Prime Minister David Cameron has written an article for The Telegraph on the opening up of public services' performance and spending data.
Prime Minister David Cameron has written an article for The Telegraph on the opening up of public services’ performance and spending data.
Read the article
Government websites rarely have mass appeal. But a few months ago, one of our sites got up to 18 million hits in a single hour. Indeed, the volume of traffic was so great, the servers crashed. Were we handing out free money? Not quite. The reason millions flocked to this site is because, for the first time, we published street-level crime maps, showing exactly what crimes had been committed across the whole of England and Wales.
This incredible demand shows the power of transparency, and why we need more of it. Information is power. It lets people hold the powerful to account, giving them the tools they need to take on politicians and bureaucrats. It gives people new choices and chances, allowing them to make informed judgments about their future. And it lets our professionals judge themselves against one another, and our entrepreneurs develop new products and services.
In so many ways, information is a national asset, and it’s time it was shared. That’s why, since last year, we have published stacks of new data. Right now you can go online and look at the salaries of senior officials, the contracts signed by central and local government, and the breakdown of public spending.
But if the past 12 months have been about opening up Whitehall, the next 12 months must be about opening up public services. So today, we are making new commitments to transparency. For the first time, the raw data that will allow you to analyse the performance of public services will be made freely available.
Some may say: what’s new here? After all, we already have things like school league tables. But what we’re proposing is something entirely different. League tables are once-a-year snapshots of what is happening in our education system, with an exclusive focus on exam results. With our new plans, you’ll be able to drill down into the performance of individual schools, checking their exam results by subject area, absence rates and the quality of teaching.
Our aim is to provide similar information on performance right across the public services. So now, you’ll be able to compare the health outcomes of individual GP practices and hospital departments. You’ll be able to see not just what crimes have been committed on your street, but what action the police have taken. You’ll also know about congestion on local roads and delays on your railway line. And in all these areas, the data will be updated regularly.
This is a complete revolution in transparency - and it’s going to have a profound impact. First, it will enable choice, particularly for patients and parents. Next week, we are publishing our White Paper on the future of our public services. Professionals will see their discretion restored. And we will have real freedom to choose which hospital we get treated in or which school our child goes to. But for that choice to be meaningful, it must be informed.
Second, it will raise standards. All the evidence shows that when you give professionals information about other people’s performance, there’s a race to the top as they learn from the best. For example, five years ago, it was made far easier for the public to access, understand and use data on survival rates following heart surgery. And guess what happened? Those survival rates rose dramatically. Our doctors, teachers and police officers are passionate about driving up performance and being the best. Speak to them and they’ll tell you they desperately want this information, and this opportunity.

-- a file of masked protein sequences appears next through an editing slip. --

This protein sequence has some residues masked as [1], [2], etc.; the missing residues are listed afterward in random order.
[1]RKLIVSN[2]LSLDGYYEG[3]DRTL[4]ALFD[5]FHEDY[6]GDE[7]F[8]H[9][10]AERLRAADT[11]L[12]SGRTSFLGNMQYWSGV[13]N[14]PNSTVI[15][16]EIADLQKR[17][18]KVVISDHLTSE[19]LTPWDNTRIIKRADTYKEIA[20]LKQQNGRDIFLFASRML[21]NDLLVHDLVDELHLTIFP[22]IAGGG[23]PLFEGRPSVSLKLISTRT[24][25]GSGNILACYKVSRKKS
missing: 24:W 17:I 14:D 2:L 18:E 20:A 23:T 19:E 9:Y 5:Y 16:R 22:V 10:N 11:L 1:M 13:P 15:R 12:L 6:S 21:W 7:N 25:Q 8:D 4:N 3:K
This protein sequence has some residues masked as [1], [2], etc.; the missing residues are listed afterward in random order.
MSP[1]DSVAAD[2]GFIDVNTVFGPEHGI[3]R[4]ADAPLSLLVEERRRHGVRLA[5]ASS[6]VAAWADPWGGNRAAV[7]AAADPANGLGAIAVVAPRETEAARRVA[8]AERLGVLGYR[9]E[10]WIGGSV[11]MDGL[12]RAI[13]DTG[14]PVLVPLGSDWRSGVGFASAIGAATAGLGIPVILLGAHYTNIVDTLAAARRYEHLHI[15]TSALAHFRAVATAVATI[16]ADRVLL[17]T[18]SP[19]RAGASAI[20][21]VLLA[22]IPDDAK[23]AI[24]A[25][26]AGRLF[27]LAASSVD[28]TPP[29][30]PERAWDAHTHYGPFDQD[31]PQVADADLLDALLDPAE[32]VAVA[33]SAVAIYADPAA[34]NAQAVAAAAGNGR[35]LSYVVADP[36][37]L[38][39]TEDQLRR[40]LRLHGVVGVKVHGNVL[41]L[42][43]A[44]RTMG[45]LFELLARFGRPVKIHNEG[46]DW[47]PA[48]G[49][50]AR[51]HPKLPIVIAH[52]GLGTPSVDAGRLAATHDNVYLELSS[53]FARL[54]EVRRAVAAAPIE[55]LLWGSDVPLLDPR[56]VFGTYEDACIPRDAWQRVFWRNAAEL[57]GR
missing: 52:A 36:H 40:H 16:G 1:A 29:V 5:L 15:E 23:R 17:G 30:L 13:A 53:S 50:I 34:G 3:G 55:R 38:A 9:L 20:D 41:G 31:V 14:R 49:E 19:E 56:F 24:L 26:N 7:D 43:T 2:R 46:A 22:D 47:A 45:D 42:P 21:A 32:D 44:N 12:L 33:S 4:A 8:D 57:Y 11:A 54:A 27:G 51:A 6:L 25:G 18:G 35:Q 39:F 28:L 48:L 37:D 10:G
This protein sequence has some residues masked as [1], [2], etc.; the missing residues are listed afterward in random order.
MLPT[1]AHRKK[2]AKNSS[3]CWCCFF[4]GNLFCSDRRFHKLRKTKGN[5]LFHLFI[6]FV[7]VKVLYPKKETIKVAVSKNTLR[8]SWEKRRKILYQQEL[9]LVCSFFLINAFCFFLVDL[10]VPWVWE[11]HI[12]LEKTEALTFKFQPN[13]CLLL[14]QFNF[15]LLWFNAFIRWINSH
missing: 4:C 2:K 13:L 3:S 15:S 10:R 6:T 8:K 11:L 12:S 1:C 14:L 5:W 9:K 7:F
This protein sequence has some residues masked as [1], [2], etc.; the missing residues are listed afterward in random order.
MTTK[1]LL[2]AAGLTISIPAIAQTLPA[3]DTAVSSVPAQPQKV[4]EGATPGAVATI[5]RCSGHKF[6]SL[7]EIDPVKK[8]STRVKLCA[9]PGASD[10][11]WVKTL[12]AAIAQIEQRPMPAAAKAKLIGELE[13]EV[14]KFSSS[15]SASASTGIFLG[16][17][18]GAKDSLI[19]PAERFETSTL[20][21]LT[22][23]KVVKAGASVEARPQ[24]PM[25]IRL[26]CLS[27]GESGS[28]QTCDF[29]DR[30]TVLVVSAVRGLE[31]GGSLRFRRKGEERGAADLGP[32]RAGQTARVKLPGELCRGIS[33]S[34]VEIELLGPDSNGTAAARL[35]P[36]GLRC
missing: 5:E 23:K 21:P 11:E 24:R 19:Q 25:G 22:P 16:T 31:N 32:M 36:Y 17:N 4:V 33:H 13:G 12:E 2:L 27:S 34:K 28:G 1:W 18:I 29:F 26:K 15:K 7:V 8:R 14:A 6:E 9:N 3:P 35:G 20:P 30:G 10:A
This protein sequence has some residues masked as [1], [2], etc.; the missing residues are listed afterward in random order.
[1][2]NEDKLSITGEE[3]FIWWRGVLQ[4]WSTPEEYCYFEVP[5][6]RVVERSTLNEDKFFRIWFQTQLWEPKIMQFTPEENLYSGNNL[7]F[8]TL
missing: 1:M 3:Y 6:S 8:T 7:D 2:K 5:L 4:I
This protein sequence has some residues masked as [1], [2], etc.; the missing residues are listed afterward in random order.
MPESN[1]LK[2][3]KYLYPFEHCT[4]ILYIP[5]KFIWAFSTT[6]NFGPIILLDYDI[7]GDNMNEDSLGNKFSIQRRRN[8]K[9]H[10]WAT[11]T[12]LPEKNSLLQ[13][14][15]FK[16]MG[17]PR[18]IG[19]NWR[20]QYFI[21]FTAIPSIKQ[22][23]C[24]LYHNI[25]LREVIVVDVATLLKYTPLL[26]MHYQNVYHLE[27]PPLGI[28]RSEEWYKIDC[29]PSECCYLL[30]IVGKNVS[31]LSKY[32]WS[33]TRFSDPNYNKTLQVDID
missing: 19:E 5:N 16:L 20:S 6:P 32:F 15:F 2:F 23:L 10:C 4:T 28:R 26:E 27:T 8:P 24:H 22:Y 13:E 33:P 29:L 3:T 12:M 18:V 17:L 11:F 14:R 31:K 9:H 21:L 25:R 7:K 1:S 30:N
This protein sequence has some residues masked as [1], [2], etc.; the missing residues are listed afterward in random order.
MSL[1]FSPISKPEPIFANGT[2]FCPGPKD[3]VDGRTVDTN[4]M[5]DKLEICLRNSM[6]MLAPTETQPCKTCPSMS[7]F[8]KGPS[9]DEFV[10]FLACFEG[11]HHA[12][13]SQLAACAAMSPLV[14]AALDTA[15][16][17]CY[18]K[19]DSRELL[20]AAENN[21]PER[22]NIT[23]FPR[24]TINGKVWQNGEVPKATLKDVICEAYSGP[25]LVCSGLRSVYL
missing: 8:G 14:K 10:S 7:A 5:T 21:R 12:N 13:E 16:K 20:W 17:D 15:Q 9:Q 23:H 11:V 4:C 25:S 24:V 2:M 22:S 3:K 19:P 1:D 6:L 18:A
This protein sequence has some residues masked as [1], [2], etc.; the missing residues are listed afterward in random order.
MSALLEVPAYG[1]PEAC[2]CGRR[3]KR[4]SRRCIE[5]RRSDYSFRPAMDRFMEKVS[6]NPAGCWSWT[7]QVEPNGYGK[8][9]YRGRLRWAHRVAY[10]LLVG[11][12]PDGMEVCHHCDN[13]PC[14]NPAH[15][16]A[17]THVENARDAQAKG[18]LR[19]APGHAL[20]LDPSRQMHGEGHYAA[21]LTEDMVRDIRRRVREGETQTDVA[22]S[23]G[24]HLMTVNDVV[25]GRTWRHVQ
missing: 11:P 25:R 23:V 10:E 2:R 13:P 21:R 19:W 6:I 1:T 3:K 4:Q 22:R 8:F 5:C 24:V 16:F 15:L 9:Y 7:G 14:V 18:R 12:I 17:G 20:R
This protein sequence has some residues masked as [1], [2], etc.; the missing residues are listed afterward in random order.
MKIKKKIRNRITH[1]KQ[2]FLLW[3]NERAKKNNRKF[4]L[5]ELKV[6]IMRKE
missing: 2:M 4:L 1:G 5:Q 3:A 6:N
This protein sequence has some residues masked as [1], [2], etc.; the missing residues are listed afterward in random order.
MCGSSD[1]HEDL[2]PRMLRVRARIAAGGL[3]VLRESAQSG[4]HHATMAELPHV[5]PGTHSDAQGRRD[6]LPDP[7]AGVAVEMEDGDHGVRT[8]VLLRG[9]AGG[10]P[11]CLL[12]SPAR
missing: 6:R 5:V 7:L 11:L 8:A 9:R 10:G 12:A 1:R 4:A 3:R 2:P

Third, this information is going to help us mend our economy. To begin with, it’s going to save money. Already, the information we have published on public spending has rooted out waste, stopped unnecessary duplication and put the brakes on ever-expanding executive salaries. Combine that with this new information on the performance of our public services, and there will be even more pressure to get real value for taxpayers’ money.
But transparency can help with the other side of the economic equation too - boosting enterprise. Estimates suggest the economic value of government data could be as much as £6 billion a year. Why? Because the possibilities for new business opportunities are endless. Imagine the innovations that could be created - the apps that provide up-to-date travel information; the websites that compare local school performance. But releasing all this data won’t just support new start-ups - it will benefit established industries too.
Take pharmaceuticals, an industry that employs hundreds of thousands of people across the UK. The data we are releasing will enable medical researchers to look at how different drugs work in real-life populations, helping to make the UK the most attractive place in the world for research and development of the next generation of life-saving drugs. Not only will that benefit patients, but it will help to create new jobs and economic opportunities.
Sometimes in government you do things knowing that if another party came to power they might try to reverse them later. Sometimes, you do things knowing that the changes you make are here to stay. In the years to come, people will look back at the days when government kept all its data - your data - in vaults and think how strange it was that the taxpayers - the people who actually own all this - were locked out. But this whole process isn’t something government can do alone - you need to play your part too. Use this information, exploit it, hold your public services to account. They are there for you, so make them work for you.